Thinking Outside the Big Box

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Holiday Survival Series

Aaron Brown, Owner, Town Center Music
Aaron Brown, Owner, Town Center Music

The advantages and disadvantages of big box retailers, like Walmart, Target, Costco, and Home Depot, for example, have been often enumerated and debated. While big box stores can undeniably provide convenience and economy for some shoppers, many feel that the closing of locally-owned businesses and the sense of community and customer care that are lost with their closing is important enough to counterbalance any gains the corporate-owned stores might provide.

The “buy locally” movement urges shoppers to support locally-owned businesses, many of which are located in downtown areas, promoting less car-dependency and more money going back into the community when local business owners reinvest locally, as opposed to big box profit being routed into a centralized corporate account. Big box stores tend to erect buildings of several thousand square feet, but if they move or expand elsewhere, the buildings quickly become eyesores as they sit abandoned on a sea of asphalt.

Smaller locally owned businesses are superior to big box stores in other ways, too, as they are more likely to stock specialty or unique items not generally found in generic larger stores, and they tend to hire more knowledgeable sales staffs. The web site for one locally owned business, Town Center Music (formerly Braswell Music) in Suwanee, highlights the staff”s passion for a variety of music-related topics.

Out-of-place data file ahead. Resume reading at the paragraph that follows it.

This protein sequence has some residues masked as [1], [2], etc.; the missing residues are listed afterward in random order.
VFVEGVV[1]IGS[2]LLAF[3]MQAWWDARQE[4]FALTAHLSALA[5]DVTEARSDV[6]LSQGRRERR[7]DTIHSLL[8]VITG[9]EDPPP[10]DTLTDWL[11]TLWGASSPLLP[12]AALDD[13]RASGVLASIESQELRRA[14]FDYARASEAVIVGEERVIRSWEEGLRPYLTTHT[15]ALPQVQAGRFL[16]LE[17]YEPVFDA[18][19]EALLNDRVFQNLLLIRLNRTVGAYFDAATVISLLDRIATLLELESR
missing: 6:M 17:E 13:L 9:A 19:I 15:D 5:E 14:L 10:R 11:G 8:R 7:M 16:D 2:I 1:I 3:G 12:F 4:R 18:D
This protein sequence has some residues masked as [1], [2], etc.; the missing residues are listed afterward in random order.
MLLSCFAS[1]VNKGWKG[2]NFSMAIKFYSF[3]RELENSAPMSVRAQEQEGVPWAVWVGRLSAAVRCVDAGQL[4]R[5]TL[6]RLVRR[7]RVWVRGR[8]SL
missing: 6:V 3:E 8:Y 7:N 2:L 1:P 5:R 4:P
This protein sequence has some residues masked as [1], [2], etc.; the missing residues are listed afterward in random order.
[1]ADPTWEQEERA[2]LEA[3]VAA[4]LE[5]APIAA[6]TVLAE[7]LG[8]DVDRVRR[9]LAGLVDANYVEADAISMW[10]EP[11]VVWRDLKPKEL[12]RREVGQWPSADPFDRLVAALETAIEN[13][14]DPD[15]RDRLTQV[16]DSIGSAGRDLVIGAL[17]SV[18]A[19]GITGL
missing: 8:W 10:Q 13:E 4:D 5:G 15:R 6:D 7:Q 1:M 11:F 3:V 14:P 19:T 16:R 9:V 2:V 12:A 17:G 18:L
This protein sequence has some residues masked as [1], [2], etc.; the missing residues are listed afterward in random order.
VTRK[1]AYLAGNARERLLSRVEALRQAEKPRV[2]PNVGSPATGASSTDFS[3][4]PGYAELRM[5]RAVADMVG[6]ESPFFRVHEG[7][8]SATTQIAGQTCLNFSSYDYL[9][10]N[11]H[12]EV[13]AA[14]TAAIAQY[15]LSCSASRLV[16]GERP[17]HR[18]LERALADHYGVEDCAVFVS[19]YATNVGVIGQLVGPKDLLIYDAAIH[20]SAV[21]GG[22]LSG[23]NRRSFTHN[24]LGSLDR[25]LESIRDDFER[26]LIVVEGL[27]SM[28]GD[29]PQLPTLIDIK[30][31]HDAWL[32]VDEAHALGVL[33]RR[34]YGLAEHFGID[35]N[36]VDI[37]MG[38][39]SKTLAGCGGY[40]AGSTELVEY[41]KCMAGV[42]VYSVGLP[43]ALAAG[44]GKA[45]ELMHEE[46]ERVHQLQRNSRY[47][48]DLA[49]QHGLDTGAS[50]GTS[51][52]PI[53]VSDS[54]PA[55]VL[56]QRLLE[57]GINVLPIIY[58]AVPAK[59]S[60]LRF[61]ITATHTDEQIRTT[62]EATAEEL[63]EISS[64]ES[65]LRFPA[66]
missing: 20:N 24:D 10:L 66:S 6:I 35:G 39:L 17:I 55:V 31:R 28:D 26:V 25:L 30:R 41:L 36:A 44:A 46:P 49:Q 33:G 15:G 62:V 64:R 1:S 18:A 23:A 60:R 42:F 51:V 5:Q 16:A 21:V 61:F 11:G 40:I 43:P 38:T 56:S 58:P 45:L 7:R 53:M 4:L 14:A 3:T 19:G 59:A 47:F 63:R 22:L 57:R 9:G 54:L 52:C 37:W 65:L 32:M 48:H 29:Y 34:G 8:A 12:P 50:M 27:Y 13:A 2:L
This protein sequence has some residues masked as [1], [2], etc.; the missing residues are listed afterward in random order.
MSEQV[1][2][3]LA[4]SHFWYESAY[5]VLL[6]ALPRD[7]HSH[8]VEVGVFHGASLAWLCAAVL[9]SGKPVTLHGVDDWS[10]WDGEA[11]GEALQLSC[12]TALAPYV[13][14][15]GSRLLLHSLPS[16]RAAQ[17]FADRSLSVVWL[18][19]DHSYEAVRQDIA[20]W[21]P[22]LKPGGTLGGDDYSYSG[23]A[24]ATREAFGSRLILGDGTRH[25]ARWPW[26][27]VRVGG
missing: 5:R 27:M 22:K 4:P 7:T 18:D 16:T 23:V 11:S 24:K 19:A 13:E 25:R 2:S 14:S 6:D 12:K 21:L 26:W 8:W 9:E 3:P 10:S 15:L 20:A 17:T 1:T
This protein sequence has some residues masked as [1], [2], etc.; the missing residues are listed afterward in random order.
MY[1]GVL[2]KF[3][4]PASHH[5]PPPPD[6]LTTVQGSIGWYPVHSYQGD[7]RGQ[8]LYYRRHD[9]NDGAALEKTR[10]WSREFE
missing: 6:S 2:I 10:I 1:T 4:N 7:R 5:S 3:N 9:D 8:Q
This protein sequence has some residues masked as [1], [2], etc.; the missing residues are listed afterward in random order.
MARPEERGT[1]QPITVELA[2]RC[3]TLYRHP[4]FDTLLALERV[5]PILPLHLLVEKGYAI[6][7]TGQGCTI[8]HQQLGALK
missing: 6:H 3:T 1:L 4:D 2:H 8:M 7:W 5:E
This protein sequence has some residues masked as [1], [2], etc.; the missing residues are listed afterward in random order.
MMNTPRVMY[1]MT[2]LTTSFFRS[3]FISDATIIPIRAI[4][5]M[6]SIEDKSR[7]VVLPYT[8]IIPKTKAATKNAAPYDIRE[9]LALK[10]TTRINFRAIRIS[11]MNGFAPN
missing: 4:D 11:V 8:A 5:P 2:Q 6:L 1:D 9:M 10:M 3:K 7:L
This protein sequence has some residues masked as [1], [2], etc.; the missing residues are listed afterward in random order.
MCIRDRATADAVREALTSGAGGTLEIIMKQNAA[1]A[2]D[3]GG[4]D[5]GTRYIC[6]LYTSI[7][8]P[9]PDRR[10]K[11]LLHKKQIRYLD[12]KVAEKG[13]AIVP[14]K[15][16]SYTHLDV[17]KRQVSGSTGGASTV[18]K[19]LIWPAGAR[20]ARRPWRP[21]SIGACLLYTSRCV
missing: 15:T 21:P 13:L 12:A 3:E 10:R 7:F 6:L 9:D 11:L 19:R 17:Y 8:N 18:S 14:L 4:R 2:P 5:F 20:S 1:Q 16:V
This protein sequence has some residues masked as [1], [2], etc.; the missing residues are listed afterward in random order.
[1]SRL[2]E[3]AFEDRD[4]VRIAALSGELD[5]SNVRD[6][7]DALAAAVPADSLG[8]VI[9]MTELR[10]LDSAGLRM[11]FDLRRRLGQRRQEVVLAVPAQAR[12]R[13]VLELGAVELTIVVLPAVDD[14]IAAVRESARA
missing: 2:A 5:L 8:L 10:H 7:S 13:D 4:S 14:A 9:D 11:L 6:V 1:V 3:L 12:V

Not only does Town Center Music rent band instruments and accessories (both in-store and through their collaboration with online instrument rentals), but their music teachers are all certified by the Atlanta Institute of Music. The staff also provides instrument set up advice and demonstrations; they repair on-site (guitars) or contract with a local band equipment repair shop or electronics service center. In addition, about every three months, Town Center partners with local venues that give students a chance to perform music in public in a low stress environment.

Clearly, the range of services far exceeds those of a big box retailer whose services might extend no further than providing a self-check-out station. Today, shopping without ever speaking a word to a sales clerk is not only possible but is very likely becoming the norm, and many feel that losing this collective sense of community goes beyond mere dollars and cents.

To encourage shoppers to gravitate more often toward locally owned businesses rather than big box retailers, the Gwinnett County Chamber of Commerce began offering a discount card in May 2012 to encourage local shopping. The Shop In Gwinnett card offers hope for businesses that have struggled in recent years.

County schools and charities offer the card for $20, half of which will go to benefit schools. Any locally owned businesses seeking to enroll in the program should call the Gwinnett Chamber of Commerce at 770-232-3000, and residents can order their card at www.shopingwinnett.com and support the nonprofit partner of their choice. The web site lists participating businesses categorized by retail, dining, entertainment, and services. The list includes pest control, plumbing, self-storage, ESL classes, auto repair, florists, dinner theatre, bowling, orthodontics and many more. Take that, Walmart!

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